On August 18, 1920 the 19th Amendment to the Constitution, guaranteeing women the right to vote, is ratified by Tennessee, giving it the two-thirds majority of state ratification necessary to make it the law of the land. The amendment was the culmination of more than 70 years of struggle by woman suffragists. Its two sections read simply: “The right of citizens of the United States to vote shall not be denied or abridged by the United States or by any State on account of sex” and “Congress shall have power to enforce this article by appropriate legislation.”
America’s woman suffrage movement was founded in the mid 19th century by women who had become politically active through their work in the abolitionist and temperance movements. In July 1848, 200 woman suffragists, organized by Elizabeth Cady Stantonand Lucretia Mott, met in Seneca Falls, New York, to discuss women’s rights. After approving measures asserting the right of women to educational and employment opportunities, they passed a resolution that declared “it is the duty of the women of this country to secure to themselves their sacred right to the elective franchise.” For proclaiming a woman’s right to vote, the Seneca Falls Convention was subjected to public ridicule, and some backers of women’s rights withdrew their support. However, the resolution marked the beginning of the woman suffrage movement in America. Read more »
Learn more about the women’s suffrage movement in HeinOnline
You can find a wealth of information on America’s women’s suffrage movement and other women’s rights topics in the Women & the Law (Peggy) Library in HeinOnline.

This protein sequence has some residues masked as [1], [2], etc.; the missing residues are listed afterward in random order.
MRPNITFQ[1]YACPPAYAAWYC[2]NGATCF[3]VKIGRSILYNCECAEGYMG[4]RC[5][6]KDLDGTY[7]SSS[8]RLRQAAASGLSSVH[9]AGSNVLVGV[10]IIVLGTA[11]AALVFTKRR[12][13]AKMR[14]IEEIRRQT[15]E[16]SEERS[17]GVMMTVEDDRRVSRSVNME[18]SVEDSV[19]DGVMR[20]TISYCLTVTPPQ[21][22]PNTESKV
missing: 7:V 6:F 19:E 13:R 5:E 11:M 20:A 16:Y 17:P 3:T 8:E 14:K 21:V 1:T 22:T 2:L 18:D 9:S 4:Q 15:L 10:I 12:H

Released earlier in 2014, this collection contains nearly 500,000 pages of contemporary and historical works relating to women’s roles in society and the law. This library brings together books, biographies and periodicals in a truly unique collection of materials providing a platform to research the progression of women’s roles and rights in society over the past 200 years.
Titles of Interest:
This work is published in six volumes and provides a history of women’s suffrage in the United States from the years 1848 to 1922. It was written by Susan B. Anthony, Elizabeth Cady Stanton and Matilda Joslyn Gage, leaders of the National Woman Suffrage Association.
This work provides a bibliography on the debate of women’s suffrage and both affirmative and negative discussions. It was compiled in response for a high demand of material on the subject.
An interesting perspective on the anti-suffrage movement and a look at the views of many during the early stages. Includes speeches, campaign songs and material from both men and women figures.
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